iii. Fixed Seat Back
Commenters did not see eye-to-eye on the proposal to change the seat back to represent a fixed vehicle seat. Graco, TraumaLink, the Alliance, Safekids, Evenflo, JPMA and Xportation supported the proposal. JPMA stated that a fixed seat back replicates today’s motor vehicle seat back and harmonizes with the test bench setups for ECE, Canadian and Australian regulations. Xportation said that it did not believe that motion of seat backs in vans is significant to the performance of child restraints. On the other hand, General Motors agreed with the proposal that a fixed seat back would be more representative of the rear seat of today’s passenger cars, but expressed concern that a fixed back would not be representative of free-standing seats in vans and other multipurpose passenger vehicles. GM believed that it was unclear how fixing the seat back would affect child restraint system performance and suggested that NHTSA should study the issue. Advocates and Ms. Bidez expressed concern that changing to a rigid seat back may result in a less rigorous test condition, even though, the commenter believed, "many children will be seated in seats with flexible seat backs." ARCCA believed that the configuration that results in the more severe test of a child restraint should be selected.
In an effort to assure that the proposed fixed seatback configuration does not pose a less stringent test condition for dynamic tests of child restraints than the existing flexible seatback, NHTSA conducted a series of rigid versus flexible seatback tests at the agency’s Vehicle Research and Test Center (VRTC) on September 23-27, 2002. The proposed seatback and seat base angles were used.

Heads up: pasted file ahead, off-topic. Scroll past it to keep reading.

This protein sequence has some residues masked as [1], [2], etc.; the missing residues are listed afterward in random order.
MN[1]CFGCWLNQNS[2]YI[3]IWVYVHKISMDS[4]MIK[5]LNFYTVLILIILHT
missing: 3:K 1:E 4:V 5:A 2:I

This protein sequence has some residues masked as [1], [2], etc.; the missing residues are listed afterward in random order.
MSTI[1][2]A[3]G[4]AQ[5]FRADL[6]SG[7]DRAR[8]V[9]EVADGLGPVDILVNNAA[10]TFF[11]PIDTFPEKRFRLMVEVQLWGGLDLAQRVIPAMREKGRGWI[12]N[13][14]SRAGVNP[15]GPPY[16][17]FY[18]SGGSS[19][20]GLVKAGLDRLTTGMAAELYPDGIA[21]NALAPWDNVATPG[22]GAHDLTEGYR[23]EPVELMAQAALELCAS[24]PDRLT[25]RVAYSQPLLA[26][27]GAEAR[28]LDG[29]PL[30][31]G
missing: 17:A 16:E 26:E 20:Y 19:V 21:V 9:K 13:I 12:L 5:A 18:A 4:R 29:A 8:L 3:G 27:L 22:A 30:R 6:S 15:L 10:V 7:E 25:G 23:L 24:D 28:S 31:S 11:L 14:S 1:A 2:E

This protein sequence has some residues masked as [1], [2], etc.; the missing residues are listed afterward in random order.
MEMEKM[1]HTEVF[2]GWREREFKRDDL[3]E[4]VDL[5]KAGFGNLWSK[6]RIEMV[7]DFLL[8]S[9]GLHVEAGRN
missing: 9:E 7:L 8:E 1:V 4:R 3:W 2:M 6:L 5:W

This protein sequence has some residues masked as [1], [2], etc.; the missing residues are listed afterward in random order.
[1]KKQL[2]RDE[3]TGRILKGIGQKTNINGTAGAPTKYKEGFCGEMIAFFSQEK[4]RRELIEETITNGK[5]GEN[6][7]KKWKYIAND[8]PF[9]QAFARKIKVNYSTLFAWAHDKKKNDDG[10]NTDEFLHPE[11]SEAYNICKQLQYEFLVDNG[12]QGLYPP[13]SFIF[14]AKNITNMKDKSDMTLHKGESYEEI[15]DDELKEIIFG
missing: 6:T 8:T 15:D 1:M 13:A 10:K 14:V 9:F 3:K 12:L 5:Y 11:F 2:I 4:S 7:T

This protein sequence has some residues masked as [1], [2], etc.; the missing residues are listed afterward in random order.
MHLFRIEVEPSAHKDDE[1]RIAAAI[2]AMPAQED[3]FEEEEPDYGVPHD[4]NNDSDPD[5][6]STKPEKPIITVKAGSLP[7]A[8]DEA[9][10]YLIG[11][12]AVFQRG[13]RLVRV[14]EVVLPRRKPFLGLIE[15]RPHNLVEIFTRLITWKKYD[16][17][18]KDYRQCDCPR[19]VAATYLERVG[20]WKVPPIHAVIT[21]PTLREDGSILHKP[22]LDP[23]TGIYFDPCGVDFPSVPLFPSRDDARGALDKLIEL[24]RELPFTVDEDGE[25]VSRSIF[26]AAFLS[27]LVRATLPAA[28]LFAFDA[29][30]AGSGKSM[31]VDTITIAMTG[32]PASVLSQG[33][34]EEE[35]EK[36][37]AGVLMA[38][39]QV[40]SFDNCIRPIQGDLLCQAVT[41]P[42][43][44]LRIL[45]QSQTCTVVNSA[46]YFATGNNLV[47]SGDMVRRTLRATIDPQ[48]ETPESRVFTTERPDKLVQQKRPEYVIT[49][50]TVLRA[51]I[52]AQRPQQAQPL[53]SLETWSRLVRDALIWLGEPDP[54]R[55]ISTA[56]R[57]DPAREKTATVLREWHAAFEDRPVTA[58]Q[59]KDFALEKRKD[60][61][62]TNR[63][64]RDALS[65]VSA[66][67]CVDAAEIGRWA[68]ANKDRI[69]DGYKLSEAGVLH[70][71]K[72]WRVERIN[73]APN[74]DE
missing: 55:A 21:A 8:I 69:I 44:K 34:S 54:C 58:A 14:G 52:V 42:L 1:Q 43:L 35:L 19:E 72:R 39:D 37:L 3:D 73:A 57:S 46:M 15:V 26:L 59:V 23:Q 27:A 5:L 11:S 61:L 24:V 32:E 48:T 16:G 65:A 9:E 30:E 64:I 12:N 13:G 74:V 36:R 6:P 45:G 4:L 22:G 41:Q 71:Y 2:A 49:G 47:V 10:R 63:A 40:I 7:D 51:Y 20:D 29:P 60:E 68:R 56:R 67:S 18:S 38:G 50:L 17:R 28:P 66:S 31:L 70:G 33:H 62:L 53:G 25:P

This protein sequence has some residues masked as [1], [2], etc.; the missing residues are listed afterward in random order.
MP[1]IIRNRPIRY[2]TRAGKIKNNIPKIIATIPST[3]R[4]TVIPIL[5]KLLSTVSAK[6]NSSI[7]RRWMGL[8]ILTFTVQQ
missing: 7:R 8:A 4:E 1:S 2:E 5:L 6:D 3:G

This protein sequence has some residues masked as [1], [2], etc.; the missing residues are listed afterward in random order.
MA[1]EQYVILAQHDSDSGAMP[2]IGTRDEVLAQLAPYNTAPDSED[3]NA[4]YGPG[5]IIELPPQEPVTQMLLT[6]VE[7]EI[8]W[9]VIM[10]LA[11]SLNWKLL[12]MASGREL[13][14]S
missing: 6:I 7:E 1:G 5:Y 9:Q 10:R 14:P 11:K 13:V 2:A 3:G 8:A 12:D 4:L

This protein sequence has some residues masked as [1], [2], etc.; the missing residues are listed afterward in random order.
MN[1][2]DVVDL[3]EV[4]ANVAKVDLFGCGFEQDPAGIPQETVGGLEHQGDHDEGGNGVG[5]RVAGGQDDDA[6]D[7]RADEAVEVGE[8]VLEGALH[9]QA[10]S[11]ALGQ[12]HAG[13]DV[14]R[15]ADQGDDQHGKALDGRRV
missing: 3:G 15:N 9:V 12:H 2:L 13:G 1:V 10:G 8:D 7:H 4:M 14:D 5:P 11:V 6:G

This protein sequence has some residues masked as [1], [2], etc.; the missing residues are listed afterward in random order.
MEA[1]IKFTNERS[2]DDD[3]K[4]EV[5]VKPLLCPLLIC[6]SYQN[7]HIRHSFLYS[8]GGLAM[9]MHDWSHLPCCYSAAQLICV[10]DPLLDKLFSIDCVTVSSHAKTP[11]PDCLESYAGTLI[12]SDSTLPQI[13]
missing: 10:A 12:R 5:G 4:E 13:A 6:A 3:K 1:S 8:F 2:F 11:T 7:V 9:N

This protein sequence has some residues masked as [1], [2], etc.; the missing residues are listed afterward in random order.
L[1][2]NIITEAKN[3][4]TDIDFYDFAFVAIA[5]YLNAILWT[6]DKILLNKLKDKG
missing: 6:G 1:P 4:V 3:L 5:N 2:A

Six pairs of tests using rigid and flexible seatbacks were conducted using the CRABI-12-month, and the Hybrid III 3- and 6-year-old dummies in rear- and forward- facing seat configurations, all with lap or lap and shoulder belt attachments (a top tether was not used). Charts providing plots of the normalized injury criteria measurements from these tests for HIC, chest acceleration and head and knee excursions are provided in the document titled, "Comparison of Flexible and Rigid Seat Backs—FMVSS No. 213 Test Assembly," which has been placed in the docket.
The CRABI 12-month-old dummy was tested in a rear-facing infant-only child restraint with both the rigid and the flexible seat backs. Charts A and B of the aforementioned document provide plots of the normalized injury criteria measurements from these tests for HIC and chest acceleration. There are no established head and knee excursion limits for rear-facing child restraints.
The Hybrid III 3-year-old dummy was tested in three forward-facing child restraints – a 5-point harness, an overhead shield, and a shield-type booster with the shield in place – using both the rigid and flexible seat backs as in the tests with the CRABI dummy. Charts C through K provide plots of the normalized injury criteria measurements from these tests for HIC, chest acceleration, head and knee excursion.